‘Bad Brad’ bangs out new track record on way to Dover pole

Brad Keselowski will lead the field to the green flag at Dover.

Jeff Zelevansky/NASCAR via Getty Images

Brad Keselowski timed it perfectly to win the pole for Sunday’s FedEx 400 benefitting Autism Speaks at Dover International Speedway, shattering the track qualifying record in the process.

The first driver to hit the track in the second and final round of qualifying, Keselowski wheeled his No. 2 Team Penske Ford to a track record lap of 164.444 miles per hour to claim his second pole of the year and the fifth of his career in 174 NASCAR Sprint Cup Series starts. He has qualified on the front row eight times this season.

"We had a great car all day and just wanted to get going," Keselowski said of his decision to be the first car on the track in the final round. And it paid off for him, as he had a little cloud cover that might have given him just a little extra grip.

Keselowski attributed the success of Team Penske’s qualifying efforts to combination of pure speed and properly managing NASCAR’s new-for-2014 qualifying format.

"You know, speed is the backbone of any success in motorsports," Keselowski said. "Being the backbone, that doesn’t mean it is the totality of what you need. You need more than just that. You have to execute and you can’t make any mistakes across the board with all the ancillary things you have to work on with these cars. In that sense, we have a strong backbone and great speed and we have been executing very well on qualifying day."

Keselowski, who won earlier this year at Las Vegas, is eager to see his qualifying success transfer to more race days.

"We have to keep that up. It has been great," Keselowski said of his execution in qualifying. "We need to do that in race trim as well. You have to execute in race trim and we haven’t been exactly where we want to be there. Qualifying well is a good start to the weekend but there is a lot more to it with racing. We have to carry that over."

The competition for the pole was close on Friday. 

Kyle Busch was second in his Joe Gibbs Racing Toyota at 163.785 miles per hour. "We just got beat by speed there," Busch said. "But the car’s been really fast all weekend, we’re real happy with it in race trim and everything, so I think we’ll be good for the race on Sunday."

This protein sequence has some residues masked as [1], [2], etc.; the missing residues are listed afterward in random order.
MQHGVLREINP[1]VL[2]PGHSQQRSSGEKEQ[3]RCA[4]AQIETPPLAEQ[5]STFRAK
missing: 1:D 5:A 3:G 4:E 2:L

Behind Busch it was Keselowski’s Penske teammate Joey Logano, six-time Sprint Cup champion Jimmie Johnson in a Hendrick Motorsports Chevrolet and rookie Kyle Larson out of the Chip Ganassi stable.

The second five consisted of Denny Hamlin in a second JGR Toyota, Jeff Gordon’s Hendrick Chevy, Kevin Harvick in a Stewart-Haas Racing Chevy and the Toyotas of Michael Waltrip Racing teammates Brian Vickers and Clint Bowyer.

The qualifying format was two rounds: The first 30-minute round set positions 13-43, with the top 12 spots set in the second, 10-minute session.

Dale Earnhardt Jr. was 13th in Round 1, failing to advance to the final round by just 0.002 seconds.

"We made some good adjustments in practice and freed the car up a good amount," Earnhardt said. "But it was just not enough. I was happy with the car earlier in race trim today. It’s not too bad a qualifying spot. It’s a little bit of an improvement for us."

Other drivers failing to get out of the first round included Ryan Newman (14th), Tony Stewart (20th), Matt Kenseth (21st), Danica Patrick (28th)  and Carl Edwards (29th).

Patrick said she experimented with her attack during qualifying, but it didn’t work.

"Hey, it’s alright," said Patrick. "We’ve got all kinds of time on Sunday."

With only 43 cars entered in the race, there were no DNQs on Friday.

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